Monday, January 31, 2011

Henry IX

Mr. Smak and I have been watching The Tudors, courtesy of Netflix streaming over AppleTV.

We're both enjoying it, lots of political intrigue and character building (and a bunch of good-looking naked people). Wow, can't imagine what would have happened when someone brought gonorrhea to court. Wildfire. Anyway, it's the story of Henry VIII, and his court, and his wives (we're still on wife number one).

In a recent episode, Henry's bastard son, Henry, died suddenly, at age 4. They showed him, pale and bathed, gently lying in bed. The parallels were uncomfortable (but have happened often enough by now that they were tolerable.) The scene was first of his mother, and her seeing his body, and then of the king's grief.

Even as we spend time in a cancer sibling support group, it's often that we are the only bereaved family. Childhood leukemia, thank goodness, has cure rates over 90% these days. 90%! Forgive my apathy, but it doesn't seem that should be in the same category as advanced neuroblastoma, or the various brain tumors, or the soft tissues cancers that require surgeries and extensive chemo with long term side effects.

Anyway, back to The Tudors...I found myself strangely jealous that this mother of Henry would be in the company of so many other women who had lost a child, due to the era. That she wouldn't be the only one. Having a child die is so isolating today. It just doesn't happen to people.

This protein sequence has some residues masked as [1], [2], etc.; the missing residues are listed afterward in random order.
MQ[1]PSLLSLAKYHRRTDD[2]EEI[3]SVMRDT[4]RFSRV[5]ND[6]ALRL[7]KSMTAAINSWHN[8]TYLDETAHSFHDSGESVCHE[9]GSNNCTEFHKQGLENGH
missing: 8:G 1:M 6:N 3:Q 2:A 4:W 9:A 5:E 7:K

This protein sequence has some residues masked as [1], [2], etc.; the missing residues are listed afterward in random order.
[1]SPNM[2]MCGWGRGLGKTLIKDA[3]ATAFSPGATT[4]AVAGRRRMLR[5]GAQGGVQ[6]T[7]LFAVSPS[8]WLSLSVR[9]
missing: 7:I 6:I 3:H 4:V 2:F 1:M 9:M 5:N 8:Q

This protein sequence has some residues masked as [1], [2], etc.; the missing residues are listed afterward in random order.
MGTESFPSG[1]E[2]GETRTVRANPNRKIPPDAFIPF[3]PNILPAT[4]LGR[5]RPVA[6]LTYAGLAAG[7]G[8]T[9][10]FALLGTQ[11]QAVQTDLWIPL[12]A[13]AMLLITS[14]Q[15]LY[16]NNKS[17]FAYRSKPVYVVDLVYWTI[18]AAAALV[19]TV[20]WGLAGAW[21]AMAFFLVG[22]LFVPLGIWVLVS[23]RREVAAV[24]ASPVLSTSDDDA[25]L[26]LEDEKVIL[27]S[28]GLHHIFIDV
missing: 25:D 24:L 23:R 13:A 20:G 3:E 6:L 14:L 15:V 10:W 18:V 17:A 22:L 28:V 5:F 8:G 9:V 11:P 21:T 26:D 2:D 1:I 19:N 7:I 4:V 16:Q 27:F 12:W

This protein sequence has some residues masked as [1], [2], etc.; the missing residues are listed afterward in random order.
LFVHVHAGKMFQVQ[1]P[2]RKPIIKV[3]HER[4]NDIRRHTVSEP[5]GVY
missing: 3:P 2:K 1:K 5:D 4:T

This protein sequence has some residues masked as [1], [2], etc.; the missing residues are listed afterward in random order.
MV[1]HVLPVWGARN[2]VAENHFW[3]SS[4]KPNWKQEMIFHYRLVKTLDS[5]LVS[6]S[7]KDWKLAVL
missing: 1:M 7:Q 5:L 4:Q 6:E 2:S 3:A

Unsettling to find myself wishing for more bereaved parents in the world. Guess I'm still struggling with the "why him?" of this, though I try to convince myself that I'm not.

I think I can understand more the attachment to community and place that people have after experiencing a disaster. I've always thought that if I went through a community tragedy (ie Katrina) that the impulse would be to get away. No one would understand as well as those who have lived through it too. I guess that's my pining, still feeling somewhat alone in this journey. The last thing I want is more childhood death, from any cause...but I wish for that unspoken understanding a little more often.

Forgetting

It's been a long time since I've blogged.

I haven't felt the need. I've thought of it many times, but I've not craved the release that this blog gives me.

This belies that things are going well. I was going to say better, but really, things are going well. Grief is settling in to the back seat of my life, always there, but not much in the way. I can navigate around it most of the time. I still show it the respect it deserves, as I find that if I ignore when it starts to ask for attention, things can get out of hand. Small doses of it seem to keep it manageable.

I continue to have some very dark times, but they are less frequent, and the good times are really good now. The girls are great. I'm so pleased with Mr. Smak's progress; I'm seeing joy from him now too, and it was a long time coming.

It's beginning to build again. The second anniversary of Henry's death is near the end of February. I had considered trying a distraction technique this year, not talking or thinking about it much, like the dentist who talks your ear off while he extracts your tooth. This weekend the girls asked what we were going to do, so that coping strategy is off the table.

My middling said, "I feel like we're forgetting about him sometimes." I do too. I have still not learned how to balance the remembering with the pain. I cannot separate them.

I don't know what we'll do. Last year we all went to a museum together; the distraction and family time was useful for us, but it caught me eventually, and it was a very difficult day in the end. It is a day to remember, even if it hurts.